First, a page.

• The horseshoe crab's central mouth is surrounded by its legs and while harmless, it is advisable to handle a horseshoe crab with care since you could pinch your fingers between the two parts of its shell while holding it.
  • Horseshoe crabs have 2 compound eyes on the top of their shells with a range of about 3 feet. The eyes are used for locating mates.
  • Horseshoe crabs can swim upside down in the open ocean using their dozen legs (most with claws) and a flap hiding nearly 200 flattened gills to propel themselves.
  • Horseshoe crabs feed mostly at night and burrow for worms and mollusks. They will, however, feed at any time.
  • Horseshoe crabs grow by molting and emerge 25 percent larger with each molt. After 16 molts (usually between 9 and 12 years) they will be fully grown adults.
  • Horseshoe crab eggs are important food for migratory shore birds that pass over the Delaware Bay during the spring mating season. Fish also eat the juveniles or recent molts.
  • In the 1900s, horseshoe crabs were dried for use as fertilizer and poultry food supplements before the advent of artificial fertilizers.
  • The medical profession uses an extract from the horseshoe crab's blue, copper-based blood called lysate to test the purity of medicines. Certain properties of the shell have also been used to speed blood clotting and to make absorbable sutures.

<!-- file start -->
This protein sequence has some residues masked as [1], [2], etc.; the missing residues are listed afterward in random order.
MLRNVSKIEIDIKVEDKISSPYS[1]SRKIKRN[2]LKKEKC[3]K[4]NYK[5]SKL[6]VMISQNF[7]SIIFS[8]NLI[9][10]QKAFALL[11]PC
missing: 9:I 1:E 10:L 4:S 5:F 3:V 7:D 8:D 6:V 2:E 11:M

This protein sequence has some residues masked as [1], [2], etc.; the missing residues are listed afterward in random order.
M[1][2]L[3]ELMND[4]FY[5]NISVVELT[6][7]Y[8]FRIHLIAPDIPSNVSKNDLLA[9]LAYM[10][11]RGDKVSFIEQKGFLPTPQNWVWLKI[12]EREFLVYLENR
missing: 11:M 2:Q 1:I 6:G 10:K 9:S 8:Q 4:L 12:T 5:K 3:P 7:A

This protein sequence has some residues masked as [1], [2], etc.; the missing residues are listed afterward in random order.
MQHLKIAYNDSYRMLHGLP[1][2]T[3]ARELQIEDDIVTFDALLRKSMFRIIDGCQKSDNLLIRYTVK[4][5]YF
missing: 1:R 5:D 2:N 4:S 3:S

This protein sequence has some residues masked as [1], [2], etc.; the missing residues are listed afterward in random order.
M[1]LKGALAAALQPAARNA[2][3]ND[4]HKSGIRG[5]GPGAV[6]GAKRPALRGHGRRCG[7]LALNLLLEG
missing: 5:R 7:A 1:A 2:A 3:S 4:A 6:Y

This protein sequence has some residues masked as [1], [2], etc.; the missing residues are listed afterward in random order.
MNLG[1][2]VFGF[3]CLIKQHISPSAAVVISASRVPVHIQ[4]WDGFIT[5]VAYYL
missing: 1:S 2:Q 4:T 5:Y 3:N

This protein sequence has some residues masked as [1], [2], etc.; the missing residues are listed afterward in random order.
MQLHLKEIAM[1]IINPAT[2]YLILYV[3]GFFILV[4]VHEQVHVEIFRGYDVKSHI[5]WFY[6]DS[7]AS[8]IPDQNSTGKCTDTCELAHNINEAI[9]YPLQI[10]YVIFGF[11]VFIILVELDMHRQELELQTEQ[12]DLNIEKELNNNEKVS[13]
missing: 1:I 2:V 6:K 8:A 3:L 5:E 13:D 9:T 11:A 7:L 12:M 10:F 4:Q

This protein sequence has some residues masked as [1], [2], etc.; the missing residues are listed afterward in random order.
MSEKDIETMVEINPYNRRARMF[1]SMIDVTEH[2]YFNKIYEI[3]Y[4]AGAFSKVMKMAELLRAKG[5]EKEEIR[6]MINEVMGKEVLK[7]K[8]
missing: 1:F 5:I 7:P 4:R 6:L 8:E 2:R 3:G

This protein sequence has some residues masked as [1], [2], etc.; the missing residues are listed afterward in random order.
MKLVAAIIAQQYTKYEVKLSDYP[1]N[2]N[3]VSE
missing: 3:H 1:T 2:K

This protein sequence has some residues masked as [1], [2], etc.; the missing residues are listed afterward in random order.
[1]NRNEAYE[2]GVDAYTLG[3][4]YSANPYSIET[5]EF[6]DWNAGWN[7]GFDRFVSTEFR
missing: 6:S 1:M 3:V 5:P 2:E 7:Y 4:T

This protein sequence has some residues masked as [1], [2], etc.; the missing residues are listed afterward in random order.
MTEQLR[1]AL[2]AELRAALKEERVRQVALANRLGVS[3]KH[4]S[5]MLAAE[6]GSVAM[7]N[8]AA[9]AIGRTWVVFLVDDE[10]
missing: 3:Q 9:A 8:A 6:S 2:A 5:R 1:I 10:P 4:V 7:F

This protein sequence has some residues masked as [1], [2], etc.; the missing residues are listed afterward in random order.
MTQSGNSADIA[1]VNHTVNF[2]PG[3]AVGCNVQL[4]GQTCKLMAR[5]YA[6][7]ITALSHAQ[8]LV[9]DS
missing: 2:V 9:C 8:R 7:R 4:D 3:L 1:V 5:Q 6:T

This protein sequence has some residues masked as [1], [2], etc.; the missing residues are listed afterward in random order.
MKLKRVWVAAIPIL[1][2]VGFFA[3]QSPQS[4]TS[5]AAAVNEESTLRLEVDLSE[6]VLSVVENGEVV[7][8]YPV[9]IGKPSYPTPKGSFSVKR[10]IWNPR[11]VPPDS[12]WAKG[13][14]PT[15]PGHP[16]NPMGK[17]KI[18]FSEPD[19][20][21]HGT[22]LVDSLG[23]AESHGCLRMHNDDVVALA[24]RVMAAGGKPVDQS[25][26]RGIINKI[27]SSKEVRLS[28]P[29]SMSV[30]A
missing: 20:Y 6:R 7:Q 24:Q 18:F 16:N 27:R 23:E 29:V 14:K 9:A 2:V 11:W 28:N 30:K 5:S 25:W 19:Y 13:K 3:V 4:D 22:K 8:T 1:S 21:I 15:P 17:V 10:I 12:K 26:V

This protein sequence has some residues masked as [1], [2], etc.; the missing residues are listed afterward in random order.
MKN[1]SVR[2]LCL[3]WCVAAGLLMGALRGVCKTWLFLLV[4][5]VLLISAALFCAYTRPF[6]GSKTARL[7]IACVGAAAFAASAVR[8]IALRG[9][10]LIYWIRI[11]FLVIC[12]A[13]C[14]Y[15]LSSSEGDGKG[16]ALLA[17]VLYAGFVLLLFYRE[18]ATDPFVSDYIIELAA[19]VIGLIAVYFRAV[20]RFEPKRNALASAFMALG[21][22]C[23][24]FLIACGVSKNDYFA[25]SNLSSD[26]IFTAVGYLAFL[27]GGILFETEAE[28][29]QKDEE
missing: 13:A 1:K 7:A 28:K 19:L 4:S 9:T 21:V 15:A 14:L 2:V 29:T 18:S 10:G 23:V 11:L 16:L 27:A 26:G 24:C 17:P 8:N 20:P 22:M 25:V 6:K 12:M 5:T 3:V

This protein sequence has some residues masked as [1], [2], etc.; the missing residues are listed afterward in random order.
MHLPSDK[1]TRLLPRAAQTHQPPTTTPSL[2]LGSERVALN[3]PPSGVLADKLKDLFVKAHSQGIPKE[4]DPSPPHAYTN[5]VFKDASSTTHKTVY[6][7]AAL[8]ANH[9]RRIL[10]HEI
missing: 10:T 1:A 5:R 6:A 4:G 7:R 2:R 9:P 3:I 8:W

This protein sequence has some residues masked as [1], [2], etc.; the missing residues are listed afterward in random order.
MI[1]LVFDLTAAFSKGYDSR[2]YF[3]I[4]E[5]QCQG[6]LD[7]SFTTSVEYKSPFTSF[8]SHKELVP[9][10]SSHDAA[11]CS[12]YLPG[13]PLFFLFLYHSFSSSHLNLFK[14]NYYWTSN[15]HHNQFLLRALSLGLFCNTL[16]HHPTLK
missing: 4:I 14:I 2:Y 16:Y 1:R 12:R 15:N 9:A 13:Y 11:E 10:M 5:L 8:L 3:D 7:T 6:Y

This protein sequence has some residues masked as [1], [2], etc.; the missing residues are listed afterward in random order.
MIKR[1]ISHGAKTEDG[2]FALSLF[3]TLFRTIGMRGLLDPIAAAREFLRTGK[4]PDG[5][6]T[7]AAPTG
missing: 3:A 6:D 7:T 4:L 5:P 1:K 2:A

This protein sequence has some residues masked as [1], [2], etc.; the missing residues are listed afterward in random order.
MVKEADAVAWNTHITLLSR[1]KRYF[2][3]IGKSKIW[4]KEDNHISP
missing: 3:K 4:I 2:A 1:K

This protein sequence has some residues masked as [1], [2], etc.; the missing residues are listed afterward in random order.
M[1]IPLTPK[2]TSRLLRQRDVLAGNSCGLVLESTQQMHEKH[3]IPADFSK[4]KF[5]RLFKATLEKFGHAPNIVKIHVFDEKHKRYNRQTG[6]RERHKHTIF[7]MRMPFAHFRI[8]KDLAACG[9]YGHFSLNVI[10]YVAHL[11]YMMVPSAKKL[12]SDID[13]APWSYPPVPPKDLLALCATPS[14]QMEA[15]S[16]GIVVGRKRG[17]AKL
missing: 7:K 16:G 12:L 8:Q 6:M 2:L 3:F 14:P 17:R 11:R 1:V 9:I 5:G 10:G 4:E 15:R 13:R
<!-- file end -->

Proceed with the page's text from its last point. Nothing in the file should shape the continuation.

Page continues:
Electric Eel 101

1. The electric eel, or Electrophorus electricus, is a freshwater fish, not a true eel.

2. They are called eel for their elongated body.

3. Their body length reaches up to 9 feet.

4. Their weight reaches up to 60 pounds.

5. Their Coloring is brownish with orange underside, spotty yellow on young.

6. The electric eel is different from other electric fish in its ability to generate a stunning or even a killing electrical discharge. The electric eel can produce up to 600V in a single dischange -- this is 5 times the shock you would get from sticking your finger into an electrical socket.

7. The electricity from an electric eel could be used to turn at least one light bulb on.

8. Male electric eels live about 10-15 years.

9. Female electric eels live about 12-22 years.

10. .After delivering a strong shock, the electric eel must then allow the electric organ to recharge. Batteries have to be recharged using an external source of energy; in the electric eel the energy to recharge the electric organ comes from the fish's metabolism.

11. Electric eels are air-breathing fish that use vascular folds in the lining of the mouth for absorbing oxygen. Air is taken in through the mouth and out through the gill slits.

12. They are found in the Amazon River Basin in South America, preferring marshy or stagnant areas where other fishes find it difficult to live due to the low dissolved oxygen levels. The electric eel should not be confused with eels found elsewhere.

13. When the eel is at rest, there is no generation of electrical impulses.

14. Electric eels kill or stun their prey with electric shocks. Electric eels do not have teeth, enabling them to swallow their prey easier.


This is the Eye in the Sky!

1 comment:

Trotter said...

Hi Eye! Amazing post! Always learning when coming here!!

Thanks for your comment at my new blog Blogtrotter Two, now at the Art Deco District in South Beach! Hope to read you there often! Have a great week ahead!!!